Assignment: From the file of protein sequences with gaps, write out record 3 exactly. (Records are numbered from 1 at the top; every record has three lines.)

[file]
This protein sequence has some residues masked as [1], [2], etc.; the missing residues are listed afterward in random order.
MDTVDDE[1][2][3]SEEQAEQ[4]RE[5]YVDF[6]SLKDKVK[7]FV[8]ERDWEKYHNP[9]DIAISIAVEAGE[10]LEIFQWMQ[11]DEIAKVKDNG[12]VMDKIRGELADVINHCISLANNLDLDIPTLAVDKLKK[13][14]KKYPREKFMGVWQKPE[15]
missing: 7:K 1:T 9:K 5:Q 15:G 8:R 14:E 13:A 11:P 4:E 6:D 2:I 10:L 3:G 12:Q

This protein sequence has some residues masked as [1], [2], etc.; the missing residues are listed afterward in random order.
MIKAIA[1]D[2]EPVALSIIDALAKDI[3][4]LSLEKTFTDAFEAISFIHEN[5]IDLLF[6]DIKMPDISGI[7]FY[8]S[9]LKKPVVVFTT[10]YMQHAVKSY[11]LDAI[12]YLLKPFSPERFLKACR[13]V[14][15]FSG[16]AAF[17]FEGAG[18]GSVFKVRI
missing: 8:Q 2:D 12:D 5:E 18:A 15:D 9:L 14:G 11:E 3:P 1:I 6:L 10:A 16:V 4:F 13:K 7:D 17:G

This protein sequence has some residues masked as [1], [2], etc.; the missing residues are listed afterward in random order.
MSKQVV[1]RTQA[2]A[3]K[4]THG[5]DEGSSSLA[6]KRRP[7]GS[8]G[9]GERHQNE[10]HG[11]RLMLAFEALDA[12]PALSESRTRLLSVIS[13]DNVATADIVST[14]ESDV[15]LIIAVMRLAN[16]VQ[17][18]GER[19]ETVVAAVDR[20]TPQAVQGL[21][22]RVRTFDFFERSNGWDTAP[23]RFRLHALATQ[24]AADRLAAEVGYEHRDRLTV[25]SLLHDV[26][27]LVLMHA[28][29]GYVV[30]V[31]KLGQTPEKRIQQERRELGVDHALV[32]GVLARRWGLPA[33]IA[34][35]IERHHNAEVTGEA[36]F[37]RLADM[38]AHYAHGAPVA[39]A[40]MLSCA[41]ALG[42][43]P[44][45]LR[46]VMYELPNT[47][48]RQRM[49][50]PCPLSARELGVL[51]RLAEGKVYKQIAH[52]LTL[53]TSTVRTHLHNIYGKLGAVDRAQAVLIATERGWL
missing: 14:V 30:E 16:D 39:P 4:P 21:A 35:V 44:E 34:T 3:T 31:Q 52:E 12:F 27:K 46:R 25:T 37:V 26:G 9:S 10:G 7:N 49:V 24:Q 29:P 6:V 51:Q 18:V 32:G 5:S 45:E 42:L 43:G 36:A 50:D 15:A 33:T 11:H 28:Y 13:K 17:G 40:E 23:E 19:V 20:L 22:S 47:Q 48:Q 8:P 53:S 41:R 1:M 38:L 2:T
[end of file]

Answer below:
This protein sequence has some residues masked as [1], [2], etc.; the missing residues are listed afterward in random order.
MSKQVV[1]RTQA[2]A[3]K[4]THG[5]DEGSSSLA[6]KRRP[7]GS[8]G[9]GERHQNE[10]HG[11]RLMLAFEALDA[12]PALSESRTRLLSVIS[13]DNVATADIVST[14]ESDV[15]LIIAVMRLAN[16]VQ[17][18]GER[19]ETVVAAVDR[20]TPQAVQGL[21][22]RVRTFDFFERSNGWDTAP[23]RFRLHALATQ[24]AADRLAAEVGYEHRDRLTV[25]SLLHDV[26][27]LVLMHA[28][29]GYVV[30]V[31]KLGQTPEKRIQQERRELGVDHALV[32]GVLARRWGLPA[33]IA[34][35]IERHHNAEVTGEA[36]F[37]RLADM[38]AHYAHGAPVA[39]A[40]MLSCA[41]ALG[42][43]P[44][45]LR[46]VMYELPNT[47][48]RQRM[49][50]PCPLSARELGVL[51]RLAEGKVYKQIAH[52]LTL[53]TSTVRTHLHNIYGKLGAVDRAQAVLIATERGWL
missing: 14:V 30:E 16:D 39:P 4:P 21:A 35:V 44:E 34:T 3:T 31:Q 52:E 12:F 27:K 46:R 25:T 37:V 26:G 9:S 10:G 7:N 49:V 24:Q 29:P 6:V 51:Q 18:V 32:G 5:S 45:E 42:L 43:G 36:A 50:D 15:A 33:T 11:H 28:Y 13:K 17:G 40:E 23:E 19:V 20:L 22:S 47:Q 48:Q 8:P 53:S 41:R 1:M 38:L 2:T